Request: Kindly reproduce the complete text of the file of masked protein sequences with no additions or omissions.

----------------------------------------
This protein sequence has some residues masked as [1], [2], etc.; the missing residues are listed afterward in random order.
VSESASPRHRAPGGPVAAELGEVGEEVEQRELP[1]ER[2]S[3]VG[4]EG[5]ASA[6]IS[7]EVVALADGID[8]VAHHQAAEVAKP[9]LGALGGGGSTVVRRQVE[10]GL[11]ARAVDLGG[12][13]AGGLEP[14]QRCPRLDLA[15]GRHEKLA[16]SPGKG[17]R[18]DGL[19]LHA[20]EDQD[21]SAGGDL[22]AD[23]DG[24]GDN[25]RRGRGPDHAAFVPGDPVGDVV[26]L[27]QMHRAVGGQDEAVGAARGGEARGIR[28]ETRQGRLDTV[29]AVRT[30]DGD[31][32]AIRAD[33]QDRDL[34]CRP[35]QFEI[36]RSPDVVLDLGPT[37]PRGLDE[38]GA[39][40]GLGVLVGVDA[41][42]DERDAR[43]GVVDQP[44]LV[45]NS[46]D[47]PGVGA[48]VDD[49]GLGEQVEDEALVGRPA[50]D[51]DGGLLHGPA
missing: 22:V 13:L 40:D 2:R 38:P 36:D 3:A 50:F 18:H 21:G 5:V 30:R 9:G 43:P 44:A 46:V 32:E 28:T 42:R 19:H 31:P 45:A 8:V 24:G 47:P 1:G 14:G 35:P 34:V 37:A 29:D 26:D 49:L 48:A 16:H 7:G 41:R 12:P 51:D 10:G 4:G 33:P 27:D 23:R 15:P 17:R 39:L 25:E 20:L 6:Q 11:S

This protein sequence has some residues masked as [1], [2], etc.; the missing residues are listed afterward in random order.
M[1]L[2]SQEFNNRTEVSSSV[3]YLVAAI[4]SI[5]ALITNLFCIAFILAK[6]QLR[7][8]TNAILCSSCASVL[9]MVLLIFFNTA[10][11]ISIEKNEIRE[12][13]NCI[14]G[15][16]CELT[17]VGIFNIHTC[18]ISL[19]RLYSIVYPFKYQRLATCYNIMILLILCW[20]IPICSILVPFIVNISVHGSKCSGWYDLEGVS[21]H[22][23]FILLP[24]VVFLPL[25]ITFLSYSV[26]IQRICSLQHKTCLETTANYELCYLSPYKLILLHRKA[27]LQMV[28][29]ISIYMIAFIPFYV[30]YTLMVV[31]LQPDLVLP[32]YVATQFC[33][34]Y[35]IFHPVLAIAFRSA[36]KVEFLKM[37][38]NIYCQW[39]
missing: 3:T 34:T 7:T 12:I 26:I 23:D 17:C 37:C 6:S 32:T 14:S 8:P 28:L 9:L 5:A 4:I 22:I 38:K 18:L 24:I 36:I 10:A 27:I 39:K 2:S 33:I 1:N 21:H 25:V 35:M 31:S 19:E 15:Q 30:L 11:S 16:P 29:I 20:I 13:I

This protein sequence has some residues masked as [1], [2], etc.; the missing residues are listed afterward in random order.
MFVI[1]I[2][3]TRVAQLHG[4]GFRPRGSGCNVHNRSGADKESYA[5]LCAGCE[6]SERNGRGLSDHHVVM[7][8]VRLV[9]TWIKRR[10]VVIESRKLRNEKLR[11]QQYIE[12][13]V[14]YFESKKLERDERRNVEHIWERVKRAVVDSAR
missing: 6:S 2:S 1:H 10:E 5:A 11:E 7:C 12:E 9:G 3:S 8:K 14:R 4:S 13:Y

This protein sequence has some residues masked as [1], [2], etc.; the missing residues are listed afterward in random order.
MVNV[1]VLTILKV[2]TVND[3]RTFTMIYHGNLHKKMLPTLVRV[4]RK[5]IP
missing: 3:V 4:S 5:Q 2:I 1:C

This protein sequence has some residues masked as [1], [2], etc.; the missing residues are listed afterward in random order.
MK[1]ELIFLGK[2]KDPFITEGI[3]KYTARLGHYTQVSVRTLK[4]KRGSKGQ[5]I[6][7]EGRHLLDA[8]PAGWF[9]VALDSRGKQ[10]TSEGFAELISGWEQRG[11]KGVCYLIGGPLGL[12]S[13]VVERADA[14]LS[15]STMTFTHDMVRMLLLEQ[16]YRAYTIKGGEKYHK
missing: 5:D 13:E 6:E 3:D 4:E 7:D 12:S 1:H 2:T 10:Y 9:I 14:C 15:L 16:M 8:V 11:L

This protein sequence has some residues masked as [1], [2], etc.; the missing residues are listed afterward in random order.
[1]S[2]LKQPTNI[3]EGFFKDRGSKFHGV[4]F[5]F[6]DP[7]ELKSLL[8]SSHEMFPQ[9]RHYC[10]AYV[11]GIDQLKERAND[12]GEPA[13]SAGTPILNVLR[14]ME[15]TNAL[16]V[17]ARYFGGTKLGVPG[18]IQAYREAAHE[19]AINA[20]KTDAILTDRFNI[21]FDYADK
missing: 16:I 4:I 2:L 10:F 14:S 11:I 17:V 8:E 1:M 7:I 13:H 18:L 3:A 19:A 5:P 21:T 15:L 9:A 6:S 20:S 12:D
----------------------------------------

This protein sequence has some residues masked as [1], [2], etc.; the missing residues are listed afterward in random order.
VSESASPRHRAPGGPVAAELGEVGEEVEQRELP[1]ER[2]S[3]VG[4]EG[5]ASA[6]IS[7]EVVALADGID[8]VAHHQAAEVAKP[9]LGALGGGGSTVVRRQVE[10]GL[11]ARAVDLGG[12][13]AGGLEP[14]QRCPRLDLA[15]GRHEKLA[16]SPGKG[17]R[18]DGL[19]LHA[20]EDQD[21]SAGGDL[22]AD[23]DG[24]GDN[25]RRGRGPDHAAFVPGDPVGDVV[26]L[27]QMHRAVGGQDEAVGAARGGEARGIR[28]ETRQGRLDTV[29]AVRT[30]DGD[31][32]AIRAD[33]QDRDL[34]CRP[35]QFEI[36]RSPDVVLDLGPT[37]PRGLDE[38]GA[39][40]GLGVLVGVDA[41][42]DERDAR[43]GVVDQP[44]LV[45]NS[46]D[47]PGVGA[48]VDD[49]GLGEQVEDEALVGRPA[50]D[51]DGGLLHGPA
missing: 22:V 13:L 40:D 2:R 38:P 36:D 3:A 50:F 18:H 21:G 5:V 30:R 9:G 43:P 44:A 46:V 32:E 28:T 42:R 19:H 31:P 45:A 8:V 24:G 47:P 1:G 14:G 35:P 34:V 37:A 29:D 26:D 49:L 48:A 16:H 7:G 41:R 12:P 51:D 10:G 4:G 33:P 27:D 23:R 15:P 17:R 39:L 25:E 20:L 6:Q 11:S

This protein sequence has some residues masked as [1], [2], etc.; the missing residues are listed afterward in random order.
M[1]L[2]SQEFNNRTEVSSSV[3]YLVAAI[4]SI[5]ALITNLFCIAFILAK[6]QLR[7][8]TNAILCSSCASVL[9]MVLLIFFNTA[10][11]ISIEKNEIRE[12][13]NCI[14]G[15][16]CELT[17]VGIFNIHTC[18]ISL[19]RLYSIVYPFKYQRLATCYNIMILLILCW[20]IPICSILVPFIVNISVHGSKCSGWYDLEGVS[21]H[22][23]FILLP[24]VVFLPL[25]ITFLSYSV[26]IQRICSLQHKTCLETTANYELCYLSPYKLILLHRKA[27]LQMV[28][29]ISIYMIAFIPFYV[30]YTLMVV[31]LQPDLVLP[32]YVATQFC[33][34]Y[35]IFHPVLAIAFRSA[36]KVEFLKM[37][38]NIYCQW[39]
missing: 3:T 34:T 7:T 12:I 26:I 23:D 17:C 37:C 6:S 32:T 14:S 8:P 28:L 9:L 5:A 4:I 22:I 38:K 18:L 24:I 36:I 10:A 27:I 39:K 2:S 33:I 1:N 21:H 25:V 35:M 31:S 19:E 15:Q 30:L 11:S 16:P 29:I 20:I 13:I

This protein sequence has some residues masked as [1], [2], etc.; the missing residues are listed afterward in random order.
MFVI[1]I[2][3]TRVAQLHG[4]GFRPRGSGCNVHNRSGADKESYA[5]LCAGCE[6]SERNGRGLSDHHVVM[7][8]VRLV[9]TWIKRR[10]VVIESRKLRNEKLR[11]QQYIE[12][13]V[14]YFESKKLERDERRNVEHIWERVKRAVVDSAR
missing: 6:S 2:S 1:H 10:E 5:A 11:E 7:C 12:E 9:G 3:S 8:K 14:R 4:S 13:Y

This protein sequence has some residues masked as [1], [2], etc.; the missing residues are listed afterward in random order.
MVNV[1]VLTILKV[2]TVND[3]RTFTMIYHGNLHKKMLPTLVRV[4]RK[5]IP
missing: 3:V 4:S 5:Q 2:I 1:C

This protein sequence has some residues masked as [1], [2], etc.; the missing residues are listed afterward in random order.
MK[1]ELIFLGK[2]KDPFITEGI[3]KYTARLGHYTQVSVRTLK[4]KRGSKGQ[5]I[6][7]EGRHLLDA[8]PAGWF[9]VALDSRGKQ[10]TSEGFAELISGWEQRG[11]KGVCYLIGGPLGL[12]S[13]VVERADA[14]LS[15]STMTFTHDMVRMLLLEQ[16]YRAYTIKGGEKYHK
missing: 5:D 13:E 6:E 3:D 4:E 7:D 12:S 1:H 2:T 10:Y 9:I 14:C 15:L 16:M 8:V 11:L

This protein sequence has some residues masked as [1], [2], etc.; the missing residues are listed afterward in random order.
[1]S[2]LKQPTNI[3]EGFFKDRGSKFHGV[4]F[5]F[6]DP[7]ELKSLL[8]SSHEMFPQ[9]RHYC[10]AYV[11]GIDQLKERAND[12]GEPA[13]SAGTPILNVLR[14]ME[15]TNAL[16]V[17]ARYFGGTKLGVPG[18]IQAYREAAHE[19]AINA[20]KTDAILTDRFNI[21]FDYADK
missing: 16:I 4:I 2:L 10:F 14:S 11:I 17:V 8:E 1:M 7:I 13:H 18:L 3:A 19:A 5:P 21:T 15:L 9:A 6:S 20:S 12:D